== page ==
Justin: After years of debating which of the Rockers was better, Shawn Michaels and Marty Jannetty were finally set to tussle on a major PPV stage. Their split occurred over a year ago, and after taking time to really establish Michaels as a high level heel, we are set up for the explosion. Thanks to that patience and build, this match feels much bigger than it would have a year earlier. Plus, we also get the IC title on the line this way. Also adding to the hype was the fact that Sensational Sherri would be at ringside and it was unknown whose side she would be on. She had been off TV since she ate the mirror on Superstars back in October. The hype heading into this was pretty high and many fans and critics were expecting an instant classic. I still don’t know what Jannetty was attempting with these shredded coconut tights. Marty was all over Shawn off the bell, sending him crashing into the corner and then flying over the top rope with a big running kneelift. As Gorilla and Bobby debated Sherri’s allegiance, Jannetty flew threw the ropes and smashed into Michaels with a dive. Marty kept pouring it on, not allowing Shawn to recover and make it back in he ring. That strategy eventually backfired as he tried to leap off the top rope with a strike, but Michaels decked him in the face on the way down. And then the match turned for Marty when Michaels hoisted him up and rammed him into the post shoulder-first. From that point on, Michaels targeted the shoulder with laser focus. The action stayed on the floor a bit longer as Shawn made trips to the outside to levy damage before rolling in to catch a breather and regroup. Back inside, Shawn wrenched the shoulder hard, not giving Marty any shot at an opening or break. However, Shawn did start to get a little brash and took too long to attempt a leap off the top rope, which allowed Jannetty to rock him with a boot to the grill. Shawn would compound that by missing a change and slamming his shoulder into the post, drawing the injured appendages even. Shawn recovered to dump Marty to the floor, but Marty came back and suplexed Shawn over the top and to the floor. It was then that Sherri finally tipped her allegiance by smacking Shawn across the face. Marty would take Shawn back in with a back suplex but could only get a near fall. Back outside, Marty smashed Shawn into the steps and then rocked him with a powerslam back in the ring. He followed with a DDT but again Shawn kicked out. After being a little quiet for most of the match, the crowd was really rocking now. Marty would duck a superkick but hit one of his own for another close near fall. As Shawn tried to punch his way back in, he accidentally caught the referee, wiping him out. That drew Sherri into the ring, but due to some miscommunication she bashed Marty with her shoe by accident. A moment later, he cracked Marty with his superkick and picked up the win. That finish totally shocked me at the time as I thought for sure Marty was winning. Bobby calling Sherri a “harlot” also shocked me. Sherri sprinted to the back in tears as Shawn celebrated, their association finally shattered. I thought they were going to swerve things a bit at the end with Sherri’s shoe hit on Marty having been planned, but they played the split straight to get Shawn on his own. Backstage, Gene tried to calm Sherri down, but Shawn burst in and told Sherri that he “brought her from the gutter”. Marty followed and the two brawled until Shawn escaped. So, the match definitely didn’t live up to expectations but it was still pretty good. For years I thought it was just decent but probably because of the hype and assumption they could coast over **** at the time. The Sherri pathos didn’t even get in the way until the very end, so you can’t lay much blame there. The match was unique in that there was a lot of action on the outside of the ring, as it had to be more than half the match with them out there fighting. The shoulder work was good and the crowd got hot for a very strong sequence of near falls at the end. The finish was a necessary evil and in retrospect keeping the strap on Shawn was the right move, especially since Marty would be shitcanned right after the show for personal issues. For now, the Rocker issue is put to bed. Grade: ***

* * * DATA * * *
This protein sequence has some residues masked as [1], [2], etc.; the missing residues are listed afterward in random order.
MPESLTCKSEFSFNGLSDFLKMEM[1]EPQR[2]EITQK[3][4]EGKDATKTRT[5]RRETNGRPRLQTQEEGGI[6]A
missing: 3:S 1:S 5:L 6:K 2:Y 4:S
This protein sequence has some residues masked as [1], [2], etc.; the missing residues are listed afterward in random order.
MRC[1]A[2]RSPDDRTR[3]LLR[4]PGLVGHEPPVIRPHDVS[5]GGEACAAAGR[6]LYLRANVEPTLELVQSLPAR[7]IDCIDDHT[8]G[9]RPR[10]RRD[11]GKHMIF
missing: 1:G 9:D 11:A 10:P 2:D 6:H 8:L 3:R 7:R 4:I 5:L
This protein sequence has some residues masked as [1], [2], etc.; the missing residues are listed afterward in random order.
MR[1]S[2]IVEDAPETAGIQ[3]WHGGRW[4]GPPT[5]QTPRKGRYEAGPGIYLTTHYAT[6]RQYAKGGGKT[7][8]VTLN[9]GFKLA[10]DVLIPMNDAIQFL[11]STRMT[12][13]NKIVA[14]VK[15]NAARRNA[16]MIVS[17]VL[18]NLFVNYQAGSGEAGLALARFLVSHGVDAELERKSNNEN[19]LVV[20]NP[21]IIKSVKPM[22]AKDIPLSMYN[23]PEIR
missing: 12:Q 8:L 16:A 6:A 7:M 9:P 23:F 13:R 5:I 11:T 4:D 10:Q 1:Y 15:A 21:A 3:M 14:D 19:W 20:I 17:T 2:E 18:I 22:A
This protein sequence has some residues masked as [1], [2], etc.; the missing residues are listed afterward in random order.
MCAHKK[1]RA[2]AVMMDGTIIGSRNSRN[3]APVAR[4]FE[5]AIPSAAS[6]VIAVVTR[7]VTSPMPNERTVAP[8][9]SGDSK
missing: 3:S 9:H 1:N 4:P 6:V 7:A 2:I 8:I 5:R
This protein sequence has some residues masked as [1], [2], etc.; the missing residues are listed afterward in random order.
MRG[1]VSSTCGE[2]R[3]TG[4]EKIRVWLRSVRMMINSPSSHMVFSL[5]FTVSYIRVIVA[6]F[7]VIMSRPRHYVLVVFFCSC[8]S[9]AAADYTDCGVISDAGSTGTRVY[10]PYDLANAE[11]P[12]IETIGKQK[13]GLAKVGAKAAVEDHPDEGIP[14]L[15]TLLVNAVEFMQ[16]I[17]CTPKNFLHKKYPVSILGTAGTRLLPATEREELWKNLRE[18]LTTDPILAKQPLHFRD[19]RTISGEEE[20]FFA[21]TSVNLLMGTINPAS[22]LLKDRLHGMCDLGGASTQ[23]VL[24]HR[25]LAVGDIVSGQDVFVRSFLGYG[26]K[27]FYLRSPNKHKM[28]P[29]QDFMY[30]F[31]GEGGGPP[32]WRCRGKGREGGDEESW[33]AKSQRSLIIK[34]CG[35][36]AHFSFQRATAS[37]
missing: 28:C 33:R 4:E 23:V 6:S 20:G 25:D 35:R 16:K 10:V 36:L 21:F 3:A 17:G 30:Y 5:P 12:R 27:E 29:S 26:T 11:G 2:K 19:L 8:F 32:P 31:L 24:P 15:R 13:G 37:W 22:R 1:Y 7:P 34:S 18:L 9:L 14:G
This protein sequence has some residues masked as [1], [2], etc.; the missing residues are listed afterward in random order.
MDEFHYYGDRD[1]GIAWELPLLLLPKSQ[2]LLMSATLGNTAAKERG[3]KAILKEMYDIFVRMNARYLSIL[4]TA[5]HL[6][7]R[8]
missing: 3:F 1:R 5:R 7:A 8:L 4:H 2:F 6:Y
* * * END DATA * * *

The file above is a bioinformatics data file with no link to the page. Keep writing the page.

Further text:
3) Bam Bam Bigelow defeats Big Boss Man with a Flying Headbutt at 9:09